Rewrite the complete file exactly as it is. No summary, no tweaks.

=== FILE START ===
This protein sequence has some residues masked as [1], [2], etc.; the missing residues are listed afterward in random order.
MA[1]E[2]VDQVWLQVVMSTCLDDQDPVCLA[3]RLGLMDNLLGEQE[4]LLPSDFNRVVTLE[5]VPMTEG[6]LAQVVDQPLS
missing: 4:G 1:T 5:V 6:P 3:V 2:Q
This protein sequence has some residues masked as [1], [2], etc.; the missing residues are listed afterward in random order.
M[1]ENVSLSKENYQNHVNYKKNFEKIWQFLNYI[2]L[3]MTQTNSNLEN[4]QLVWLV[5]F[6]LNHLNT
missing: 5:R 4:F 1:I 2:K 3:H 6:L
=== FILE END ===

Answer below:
This protein sequence has some residues masked as [1], [2], etc.; the missing residues are listed afterward in random order.
MA[1]E[2]VDQVWLQVVMSTCLDDQDPVCLA[3]RLGLMDNLLGEQE[4]LLPSDFNRVVTLE[5]VPMTEG[6]LAQVVDQPLS
missing: 4:G 1:T 5:V 6:P 3:V 2:Q
This protein sequence has some residues masked as [1], [2], etc.; the missing residues are listed afterward in random order.
M[1]ENVSLSKENYQNHVNYKKNFEKIWQFLNYI[2]L[3]MTQTNSNLEN[4]QLVWLV[5]F[6]LNHLNT
missing: 5:R 4:F 1:I 2:K 3:H 6:L